If the Yankees and their fans had second thoughts about Hiroki Kuroda following his shaky first start against the Rays last week, the Japanese righty may have put them to bed Friday afternoon. The 37-year-old righty dominated the Angels for eight innings in his Yankee Stadium debut, allowing just five hits, two walks, and not a single run. If not for a Bobby Abreu infield single to lead off the ninth, Kuroda may have been able to complete the shutout; instead, at 109 pitches, Joe Girardi opted to let David Robertson finish the job.
Kuroda fed the Angels a steady diet of sinkers and although he didn’t draw a single swinging strike with the pitch, it was very effective. Of the 37 he threw, 29 went for strikes, and when the Angels made contact it was typically weak. Twelve times a sinker ended an at-bat and nine of them produced outs (four groundouts, including one double play, four flyouts, and one strikeout).
Despite the Angels managing to get the ball in the air a few times against the sinker, Kuroda still managed to get 12 ground balls on the day. When Kuroda kept his pitches on the outer half of the plate, the Angels beat the ball into the ground instead of lifting it the other way. In many cases, the Angels were trying to pull these pitches and would roll over them for ground balls as a result:
These ground balls produced six outs total, including one double play — only the Abreu ground ball single which finally chased Kuroda in the ninth (bottom right) resulted in a hit. Part of this may have been the approach of the Angels hitters — Mark Trumbo, for instance, is not known for his patience, and he pulled a double play ground ball on a pitch outside off the plate (top right). But Kuroda still did an excellent job of spotting his pitches low and outside, where ground ball pitches try to live.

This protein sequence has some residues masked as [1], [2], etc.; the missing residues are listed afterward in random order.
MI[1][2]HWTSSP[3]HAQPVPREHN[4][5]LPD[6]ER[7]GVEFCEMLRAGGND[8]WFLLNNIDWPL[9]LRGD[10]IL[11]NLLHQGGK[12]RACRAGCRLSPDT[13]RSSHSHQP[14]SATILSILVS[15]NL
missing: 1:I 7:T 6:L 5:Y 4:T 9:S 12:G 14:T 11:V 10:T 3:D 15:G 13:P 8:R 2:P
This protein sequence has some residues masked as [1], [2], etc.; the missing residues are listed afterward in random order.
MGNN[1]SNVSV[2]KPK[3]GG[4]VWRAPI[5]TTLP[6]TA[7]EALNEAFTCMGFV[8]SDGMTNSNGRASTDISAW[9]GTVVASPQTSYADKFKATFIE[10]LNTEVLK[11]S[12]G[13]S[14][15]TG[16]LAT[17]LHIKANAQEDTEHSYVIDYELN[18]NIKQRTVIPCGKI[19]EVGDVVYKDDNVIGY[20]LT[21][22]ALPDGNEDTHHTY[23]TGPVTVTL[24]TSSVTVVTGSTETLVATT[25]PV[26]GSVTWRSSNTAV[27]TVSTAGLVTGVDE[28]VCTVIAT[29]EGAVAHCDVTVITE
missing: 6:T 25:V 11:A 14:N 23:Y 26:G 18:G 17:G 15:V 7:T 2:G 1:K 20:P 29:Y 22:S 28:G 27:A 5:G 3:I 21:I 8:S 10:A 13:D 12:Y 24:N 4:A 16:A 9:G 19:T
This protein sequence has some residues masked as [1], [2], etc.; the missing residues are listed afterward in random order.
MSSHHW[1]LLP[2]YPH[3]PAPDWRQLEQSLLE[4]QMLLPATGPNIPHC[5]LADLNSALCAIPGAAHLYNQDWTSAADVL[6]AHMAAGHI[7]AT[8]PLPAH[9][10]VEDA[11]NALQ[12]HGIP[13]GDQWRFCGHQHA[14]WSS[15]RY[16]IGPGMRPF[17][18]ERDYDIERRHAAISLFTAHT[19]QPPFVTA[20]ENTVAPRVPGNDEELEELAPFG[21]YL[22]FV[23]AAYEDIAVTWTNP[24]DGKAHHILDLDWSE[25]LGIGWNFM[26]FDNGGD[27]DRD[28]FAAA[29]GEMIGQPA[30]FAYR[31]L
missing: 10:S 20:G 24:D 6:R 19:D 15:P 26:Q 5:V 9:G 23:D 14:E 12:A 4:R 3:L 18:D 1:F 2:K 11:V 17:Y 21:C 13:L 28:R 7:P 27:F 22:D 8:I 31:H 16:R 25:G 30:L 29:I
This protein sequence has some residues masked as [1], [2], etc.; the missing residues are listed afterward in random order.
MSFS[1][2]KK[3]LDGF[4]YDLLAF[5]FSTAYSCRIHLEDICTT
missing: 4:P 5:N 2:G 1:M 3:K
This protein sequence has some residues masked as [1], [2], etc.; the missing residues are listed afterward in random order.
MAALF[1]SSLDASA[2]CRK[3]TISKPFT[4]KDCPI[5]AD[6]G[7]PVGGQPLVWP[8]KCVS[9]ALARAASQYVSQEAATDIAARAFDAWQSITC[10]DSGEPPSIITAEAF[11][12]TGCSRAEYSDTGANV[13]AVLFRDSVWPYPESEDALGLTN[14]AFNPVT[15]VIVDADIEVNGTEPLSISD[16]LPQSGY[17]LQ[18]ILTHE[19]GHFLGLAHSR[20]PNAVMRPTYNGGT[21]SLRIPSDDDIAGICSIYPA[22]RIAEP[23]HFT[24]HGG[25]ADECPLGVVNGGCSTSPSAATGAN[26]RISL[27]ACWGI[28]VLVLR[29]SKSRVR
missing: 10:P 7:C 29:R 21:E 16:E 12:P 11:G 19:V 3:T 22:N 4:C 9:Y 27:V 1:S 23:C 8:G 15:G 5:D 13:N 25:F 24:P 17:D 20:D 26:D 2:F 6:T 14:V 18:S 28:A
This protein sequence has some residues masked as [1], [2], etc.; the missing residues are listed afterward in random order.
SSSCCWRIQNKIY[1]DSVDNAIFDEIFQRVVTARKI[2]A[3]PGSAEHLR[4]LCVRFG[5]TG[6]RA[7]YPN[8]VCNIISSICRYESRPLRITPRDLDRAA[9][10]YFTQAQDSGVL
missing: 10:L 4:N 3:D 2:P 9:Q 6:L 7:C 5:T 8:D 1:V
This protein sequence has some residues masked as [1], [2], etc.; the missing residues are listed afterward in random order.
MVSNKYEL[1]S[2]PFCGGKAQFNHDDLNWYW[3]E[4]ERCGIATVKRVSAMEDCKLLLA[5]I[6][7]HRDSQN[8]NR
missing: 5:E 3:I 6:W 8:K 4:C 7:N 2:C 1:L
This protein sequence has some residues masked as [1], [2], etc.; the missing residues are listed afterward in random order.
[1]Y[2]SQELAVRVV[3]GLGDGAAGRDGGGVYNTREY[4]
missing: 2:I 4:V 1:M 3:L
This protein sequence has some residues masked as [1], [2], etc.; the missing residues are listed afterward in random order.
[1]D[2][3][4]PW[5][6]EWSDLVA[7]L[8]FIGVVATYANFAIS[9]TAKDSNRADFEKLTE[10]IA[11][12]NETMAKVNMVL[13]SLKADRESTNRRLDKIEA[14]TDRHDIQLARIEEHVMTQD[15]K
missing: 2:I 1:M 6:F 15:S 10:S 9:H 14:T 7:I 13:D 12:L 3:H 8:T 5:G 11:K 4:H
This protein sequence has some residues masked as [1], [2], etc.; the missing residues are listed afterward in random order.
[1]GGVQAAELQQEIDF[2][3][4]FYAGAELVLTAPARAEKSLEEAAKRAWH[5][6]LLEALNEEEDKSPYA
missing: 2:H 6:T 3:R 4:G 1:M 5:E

Kuroda’s ability to get ground balls is probably the biggest question mark surrounding his move from Chavez Ravine to Yankee Stadium. After maintaining ground ball rates around 50% or the first three years of his MLB career, Kuroda dropped off to 43.2% in 2011. Against designated hitters and the generally superior offenses in the American League, particularly when pitching in the much smaller and much more home run friendly Yankee Stadium, Kuroda will need to keep the ball on the ground to be successful.
With 12 ground balls on 21 total balls in play, Kuroda aced his first test in New York. Even with the complete game spoiled by an infield hit, the Yankees still got everything they could ask for out of their new number-two starter.
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